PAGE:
The one platform designed for openness—from the hardware and software to licensing and other business practices—is Tridium’s Niagara JACE. It has become the standard platform for integrating legacy projects, earning the allegiance of a community of development partners and a formidably strong and influential customer base. Legacy systems now strain to appear similarly open by adopting the BACnet tag; but, it is a thin veneer over the same old closed systems and business practices. As a commissioning agent who works on many BAS systems, I see what’s hiding inside the Trojan Horse. One of the ways Brand-X keeps its implementation of BACnet proprietary is by arranging files so other vendors cannot easily locate key operating components. I’ve also seen them lock system files to USB license keys that only the BAS vendors possess. These tactics can make their own technicians look incompetent, bumbling around upon arrival trying to figure out what license or software tool to install before they can start any work.

More and more building owners and property managers are getting specific about what they mean by ‘open.’ Now some specifications call for not just BACnet-certified devices, but also require that any system included in a solution be certified according to the NiagaraAX Compatibility Statement (NiCS) ( . This is a step forward in the drive for greater openness and transparency in data management. But, anachronistic practices remain. Why would an integrator use a Niagara JACE to port data into a 3rd-layer Brand-X front-end, as opposed to using the JACE’s to their full potential? Conversely, why use proprietary field controllers behind a truly open Niagara supervisory controller and front end? The answer lies more with the vagaries of long-standing business relationships than with technological necessity.

contemporary Getting to an ‘open’ automation platform starts with updating processes to focus on evolving the automation spec in step with the new construction and major renovation cycles. Project teams should have their design drawings, specifications, and sequence of operation definitions reviewed by all the stakeholders — owner, architect, engineering peers and commissioning authority, as well as by the automation controls providers and equipment manufacturers bidding on the project. Data-driven processes like CBCx exist to provide visibility into what a building is doing as construction progresses. With cloud-hosted applications, we can bring together your design docs with dynamic data featuring trend logs, power meter data, alerts, alarms, etc. You can run analytics against this data to gain insight as to how control sequences can evolve for better energy and comfort performance. All this information can aid market forces in delivering better buildings at lower cost. However, this only works if market forces are being allowed to function in the first place.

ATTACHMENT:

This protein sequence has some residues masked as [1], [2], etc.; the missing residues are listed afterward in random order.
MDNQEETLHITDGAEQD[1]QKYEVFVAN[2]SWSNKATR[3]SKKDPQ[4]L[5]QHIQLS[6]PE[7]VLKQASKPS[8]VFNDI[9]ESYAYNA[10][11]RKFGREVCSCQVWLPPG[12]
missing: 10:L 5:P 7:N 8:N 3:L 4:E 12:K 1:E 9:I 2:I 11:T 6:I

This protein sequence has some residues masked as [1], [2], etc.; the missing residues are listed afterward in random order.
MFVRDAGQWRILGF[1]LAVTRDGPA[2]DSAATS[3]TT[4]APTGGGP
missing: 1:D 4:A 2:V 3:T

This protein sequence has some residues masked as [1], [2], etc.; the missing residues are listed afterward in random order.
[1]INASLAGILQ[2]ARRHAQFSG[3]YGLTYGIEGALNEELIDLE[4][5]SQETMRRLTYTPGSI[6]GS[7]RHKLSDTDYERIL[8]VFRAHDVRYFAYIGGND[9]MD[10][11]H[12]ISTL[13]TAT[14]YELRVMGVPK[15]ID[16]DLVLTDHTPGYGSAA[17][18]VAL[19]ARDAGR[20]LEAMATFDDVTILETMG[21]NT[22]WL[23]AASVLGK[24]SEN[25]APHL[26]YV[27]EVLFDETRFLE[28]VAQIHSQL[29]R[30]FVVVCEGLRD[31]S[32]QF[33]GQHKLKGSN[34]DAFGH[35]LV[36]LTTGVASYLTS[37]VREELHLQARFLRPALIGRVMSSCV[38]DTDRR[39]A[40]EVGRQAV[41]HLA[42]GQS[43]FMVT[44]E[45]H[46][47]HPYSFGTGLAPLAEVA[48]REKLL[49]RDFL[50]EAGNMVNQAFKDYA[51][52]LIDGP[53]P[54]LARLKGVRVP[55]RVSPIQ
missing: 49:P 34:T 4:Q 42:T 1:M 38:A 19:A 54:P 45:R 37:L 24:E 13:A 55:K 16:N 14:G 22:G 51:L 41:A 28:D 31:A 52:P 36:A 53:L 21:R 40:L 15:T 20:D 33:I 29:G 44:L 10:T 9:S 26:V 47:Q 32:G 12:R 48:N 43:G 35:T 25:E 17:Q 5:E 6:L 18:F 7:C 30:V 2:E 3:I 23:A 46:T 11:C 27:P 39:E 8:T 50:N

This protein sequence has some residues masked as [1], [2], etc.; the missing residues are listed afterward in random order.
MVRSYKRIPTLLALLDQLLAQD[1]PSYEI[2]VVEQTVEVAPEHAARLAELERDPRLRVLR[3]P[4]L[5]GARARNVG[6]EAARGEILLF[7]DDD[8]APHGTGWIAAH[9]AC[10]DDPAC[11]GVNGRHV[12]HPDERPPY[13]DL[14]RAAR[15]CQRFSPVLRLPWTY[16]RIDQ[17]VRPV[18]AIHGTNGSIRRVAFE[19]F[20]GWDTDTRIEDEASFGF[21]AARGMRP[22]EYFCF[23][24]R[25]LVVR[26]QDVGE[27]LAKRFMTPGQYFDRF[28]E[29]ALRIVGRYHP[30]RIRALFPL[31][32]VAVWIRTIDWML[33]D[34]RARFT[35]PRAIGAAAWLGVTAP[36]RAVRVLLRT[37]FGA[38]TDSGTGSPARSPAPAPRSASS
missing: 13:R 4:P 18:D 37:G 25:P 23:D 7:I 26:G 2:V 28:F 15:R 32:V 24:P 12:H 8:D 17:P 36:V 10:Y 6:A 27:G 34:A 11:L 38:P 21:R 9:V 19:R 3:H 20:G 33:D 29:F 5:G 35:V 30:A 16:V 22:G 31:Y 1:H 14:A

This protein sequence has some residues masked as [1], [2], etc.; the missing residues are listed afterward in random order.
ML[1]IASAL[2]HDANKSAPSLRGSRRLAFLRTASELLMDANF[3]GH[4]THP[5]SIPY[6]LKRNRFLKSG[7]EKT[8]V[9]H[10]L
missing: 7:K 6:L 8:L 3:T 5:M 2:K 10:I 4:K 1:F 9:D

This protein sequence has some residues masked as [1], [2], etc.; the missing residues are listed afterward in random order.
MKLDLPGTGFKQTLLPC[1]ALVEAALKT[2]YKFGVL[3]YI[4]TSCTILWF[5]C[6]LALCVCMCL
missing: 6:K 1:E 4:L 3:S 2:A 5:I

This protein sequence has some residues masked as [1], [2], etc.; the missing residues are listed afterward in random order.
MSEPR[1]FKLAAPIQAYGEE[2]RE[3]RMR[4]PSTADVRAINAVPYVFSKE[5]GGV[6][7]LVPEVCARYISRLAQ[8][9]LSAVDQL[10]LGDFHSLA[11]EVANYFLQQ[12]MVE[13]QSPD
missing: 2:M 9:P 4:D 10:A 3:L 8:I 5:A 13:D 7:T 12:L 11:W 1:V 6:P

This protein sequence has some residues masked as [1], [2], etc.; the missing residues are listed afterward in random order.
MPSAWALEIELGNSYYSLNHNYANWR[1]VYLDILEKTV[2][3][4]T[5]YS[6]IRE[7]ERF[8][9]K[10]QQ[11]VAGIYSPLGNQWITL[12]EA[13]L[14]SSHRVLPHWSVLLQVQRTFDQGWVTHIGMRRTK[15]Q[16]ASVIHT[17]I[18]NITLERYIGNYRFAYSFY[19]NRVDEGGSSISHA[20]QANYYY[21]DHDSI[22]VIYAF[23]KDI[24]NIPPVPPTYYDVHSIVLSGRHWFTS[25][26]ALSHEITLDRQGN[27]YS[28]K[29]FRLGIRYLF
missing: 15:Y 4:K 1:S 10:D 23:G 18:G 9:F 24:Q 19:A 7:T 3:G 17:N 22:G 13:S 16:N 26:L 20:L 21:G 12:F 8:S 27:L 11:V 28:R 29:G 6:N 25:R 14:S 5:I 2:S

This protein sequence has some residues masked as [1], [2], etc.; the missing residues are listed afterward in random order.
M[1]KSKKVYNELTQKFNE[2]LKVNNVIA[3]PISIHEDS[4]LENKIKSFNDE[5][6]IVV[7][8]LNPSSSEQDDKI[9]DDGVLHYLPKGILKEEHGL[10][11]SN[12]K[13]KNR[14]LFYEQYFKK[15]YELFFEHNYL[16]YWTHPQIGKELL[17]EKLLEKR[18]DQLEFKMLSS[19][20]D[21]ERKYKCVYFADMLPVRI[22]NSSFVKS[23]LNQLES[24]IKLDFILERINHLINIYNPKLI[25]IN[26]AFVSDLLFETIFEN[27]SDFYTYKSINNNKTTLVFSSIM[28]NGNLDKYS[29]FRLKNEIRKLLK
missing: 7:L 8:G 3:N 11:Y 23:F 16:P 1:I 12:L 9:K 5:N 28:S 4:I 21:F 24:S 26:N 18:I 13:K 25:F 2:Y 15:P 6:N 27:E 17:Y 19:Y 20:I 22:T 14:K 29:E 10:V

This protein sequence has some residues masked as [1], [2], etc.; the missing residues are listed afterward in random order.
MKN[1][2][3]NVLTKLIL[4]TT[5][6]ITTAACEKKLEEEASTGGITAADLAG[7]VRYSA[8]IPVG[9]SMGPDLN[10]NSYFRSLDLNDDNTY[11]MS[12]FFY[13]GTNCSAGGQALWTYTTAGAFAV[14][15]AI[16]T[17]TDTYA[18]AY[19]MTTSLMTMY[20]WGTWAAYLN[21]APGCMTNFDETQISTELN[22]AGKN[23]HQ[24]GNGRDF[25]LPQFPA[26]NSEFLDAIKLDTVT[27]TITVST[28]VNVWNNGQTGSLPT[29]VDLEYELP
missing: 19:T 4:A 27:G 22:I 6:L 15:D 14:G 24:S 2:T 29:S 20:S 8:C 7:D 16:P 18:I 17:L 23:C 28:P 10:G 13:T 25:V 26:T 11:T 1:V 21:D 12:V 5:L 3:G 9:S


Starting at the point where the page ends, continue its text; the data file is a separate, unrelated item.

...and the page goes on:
This is a topic we’re immersed in on a daily basis, and I’m happy to discuss it in greater detail. I'll be at Haystack Connect in May along with others from the Altura Associates team. Reach out to me at mschwartz(at)alturaassociates(dot)com. Alternatively, add any thoughts, comments, or questions using this address.

The topics discussed here are timely as they relate closely to the changing landscape of the building automation industry.  These topics and other “open” concepts will be covered in depth at the upcoming Haystack Connect Conference in Colorado Springs.  Haystack Connect is sponsored by a community of open minded data-driven vendors and service providers that have a strong grasp on what is yet to come in this market.  I will be speaking about the work Altura has done to date using BAS connected data analytics platforms to drive deep value from our enhanced retro-commissioning process. See you there.

Thanks for reading.

About the Author

Matt Schwartz, P.E., CBCP – Matt is a Senior Associate at Altura. He is a mechanical engineer with diverse energy management experience encompassing new construction commissioning, energy modeling, retro-commissioning, and energy auditing.  He has led the integration of data analytics platforms to support new construction and renovation project commissioning on multiple projects. He is a recognized leader in analytics system deployment, having spoken at the industry conference Haystack in TN on project case studies and implementation to drive real value from data systems.